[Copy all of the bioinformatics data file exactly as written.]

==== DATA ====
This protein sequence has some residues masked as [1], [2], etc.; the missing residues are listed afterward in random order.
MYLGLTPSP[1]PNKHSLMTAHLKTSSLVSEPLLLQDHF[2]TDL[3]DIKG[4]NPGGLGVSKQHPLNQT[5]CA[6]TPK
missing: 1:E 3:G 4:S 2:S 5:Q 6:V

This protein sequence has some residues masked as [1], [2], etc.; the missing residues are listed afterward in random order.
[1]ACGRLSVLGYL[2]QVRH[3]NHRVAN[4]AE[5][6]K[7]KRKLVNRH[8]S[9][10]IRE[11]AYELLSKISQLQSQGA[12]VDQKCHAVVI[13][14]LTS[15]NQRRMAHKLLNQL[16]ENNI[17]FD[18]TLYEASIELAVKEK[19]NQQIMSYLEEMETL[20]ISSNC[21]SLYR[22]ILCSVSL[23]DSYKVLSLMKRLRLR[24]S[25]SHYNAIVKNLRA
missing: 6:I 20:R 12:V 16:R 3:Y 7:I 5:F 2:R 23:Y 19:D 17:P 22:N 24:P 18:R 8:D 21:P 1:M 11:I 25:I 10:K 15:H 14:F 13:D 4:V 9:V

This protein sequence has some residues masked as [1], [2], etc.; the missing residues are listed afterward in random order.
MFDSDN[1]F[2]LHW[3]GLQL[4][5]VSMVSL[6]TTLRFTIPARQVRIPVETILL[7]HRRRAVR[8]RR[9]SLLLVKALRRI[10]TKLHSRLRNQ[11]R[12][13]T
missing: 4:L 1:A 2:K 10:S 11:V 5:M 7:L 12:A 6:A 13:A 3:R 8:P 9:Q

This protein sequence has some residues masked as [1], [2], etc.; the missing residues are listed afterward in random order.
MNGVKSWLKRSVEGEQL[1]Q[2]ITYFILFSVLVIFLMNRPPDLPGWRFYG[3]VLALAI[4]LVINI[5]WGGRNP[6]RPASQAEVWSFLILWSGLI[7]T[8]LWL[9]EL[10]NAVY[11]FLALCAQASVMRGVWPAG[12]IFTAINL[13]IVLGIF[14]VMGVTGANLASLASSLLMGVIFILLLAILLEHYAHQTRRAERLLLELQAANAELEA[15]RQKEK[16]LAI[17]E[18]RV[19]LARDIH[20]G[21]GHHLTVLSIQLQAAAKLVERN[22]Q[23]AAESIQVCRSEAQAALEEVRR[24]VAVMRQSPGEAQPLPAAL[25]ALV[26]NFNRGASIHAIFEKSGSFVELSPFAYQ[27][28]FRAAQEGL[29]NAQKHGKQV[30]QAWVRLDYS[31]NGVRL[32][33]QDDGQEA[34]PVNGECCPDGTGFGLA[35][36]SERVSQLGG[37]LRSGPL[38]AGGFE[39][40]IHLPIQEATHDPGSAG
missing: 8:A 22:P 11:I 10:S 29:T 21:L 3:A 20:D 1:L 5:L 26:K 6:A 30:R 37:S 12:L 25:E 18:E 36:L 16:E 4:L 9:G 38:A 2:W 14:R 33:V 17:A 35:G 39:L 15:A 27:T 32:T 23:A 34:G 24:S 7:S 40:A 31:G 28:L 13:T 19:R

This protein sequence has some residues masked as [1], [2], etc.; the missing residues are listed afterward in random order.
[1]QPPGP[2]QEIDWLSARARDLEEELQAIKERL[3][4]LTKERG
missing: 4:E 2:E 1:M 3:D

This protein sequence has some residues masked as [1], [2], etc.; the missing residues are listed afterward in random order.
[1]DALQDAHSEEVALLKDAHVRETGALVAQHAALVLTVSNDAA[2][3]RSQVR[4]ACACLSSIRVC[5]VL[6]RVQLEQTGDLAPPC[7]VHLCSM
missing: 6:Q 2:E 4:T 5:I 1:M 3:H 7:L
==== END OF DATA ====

This protein sequence has some residues masked as [1], [2], etc.; the missing residues are listed afterward in random order.
MYLGLTPSP[1]PNKHSLMTAHLKTSSLVSEPLLLQDHF[2]TDL[3]DIKG[4]NPGGLGVSKQHPLNQT[5]CA[6]TPK
missing: 1:E 3:G 4:S 2:S 5:Q 6:V

This protein sequence has some residues masked as [1], [2], etc.; the missing residues are listed afterward in random order.
[1]ACGRLSVLGYL[2]QVRH[3]NHRVAN[4]AE[5][6]K[7]KRKLVNRH[8]S[9][10]IRE[11]AYELLSKISQLQSQGA[12]VDQKCHAVVI[13][14]LTS[15]NQRRMAHKLLNQL[16]ENNI[17]FD[18]TLYEASIELAVKEK[19]NQQIMSYLEEMETL[20]ISSNC[21]SLYR[22]ILCSVSL[23]DSYKVLSLMKRLRLR[24]S[25]SHYNAIVKNLRA
missing: 6:I 20:R 12:V 16:R 3:Y 7:I 5:F 2:R 23:Y 19:D 17:P 22:N 24:P 18:R 8:D 21:P 1:M 11:I 25:I 10:K 15:H 14:F 13:D 4:V 9:V

This protein sequence has some residues masked as [1], [2], etc.; the missing residues are listed afterward in random order.
MFDSDN[1]F[2]LHW[3]GLQL[4][5]VSMVSL[6]TTLRFTIPARQVRIPVETILL[7]HRRRAVR[8]RR[9]SLLLVKALRRI[10]TKLHSRLRNQ[11]R[12][13]T
missing: 4:L 1:A 2:K 10:S 11:V 5:M 7:L 12:A 6:A 13:A 3:R 8:P 9:Q

This protein sequence has some residues masked as [1], [2], etc.; the missing residues are listed afterward in random order.
MNGVKSWLKRSVEGEQL[1]Q[2]ITYFILFSVLVIFLMNRPPDLPGWRFYG[3]VLALAI[4]LVINI[5]WGGRNP[6]RPASQAEVWSFLILWSGLI[7]T[8]LWL[9]EL[10]NAVY[11]FLALCAQASVMRGVWPAG[12]IFTAINL[13]IVLGIF[14]VMGVTGANLASLASSLLMGVIFILLLAILLEHYAHQTRRAERLLLELQAANAELEA[15]RQKEK[16]LAI[17]E[18]RV[19]LARDIH[20]G[21]GHHLTVLSIQLQAAAKLVERN[22]Q[23]AAESIQVCRSEAQAALEEVRR[24]VAVMRQSPGEAQPLPAAL[25]ALV[26]NFNRGASIHAIFEKSGSFVELSPFAYQ[27][28]FRAAQEGL[29]NAQKHGKQV[30]QAWVRLDYS[31]NGVRL[32][33]QDDGQEA[34]PVNGECCPDGTGFGLA[35][36]SERVSQLGG[37]LRSGPL[38]AGGFE[39][40]IHLPIQEATHDPGSAG
missing: 8:A 22:P 11:I 10:S 29:T 21:L 3:A 20:D 1:L 5:L 26:K 6:A 30:R 37:S 12:L 25:E 18:E 36:L 16:E 4:L 9:G 38:A 2:W 14:R 33:V 17:A 35:G 39:L 15:A 27:T 32:T 23:A 34:G 24:S 7:S 40:A 31:G 28:L 13:T 19:R

This protein sequence has some residues masked as [1], [2], etc.; the missing residues are listed afterward in random order.
[1]QPPGP[2]QEIDWLSARARDLEEELQAIKERL[3][4]LTKERG
missing: 4:E 2:E 1:M 3:D

This protein sequence has some residues masked as [1], [2], etc.; the missing residues are listed afterward in random order.
[1]DALQDAHSEEVALLKDAHVRETGALVAQHAALVLTVSNDAA[2][3]RSQVR[4]ACACLSSIRVC[5]VL[6]RVQLEQTGDLAPPC[7]VHLCSM
missing: 6:Q 2:E 4:T 5:I 1:M 3:H 7:L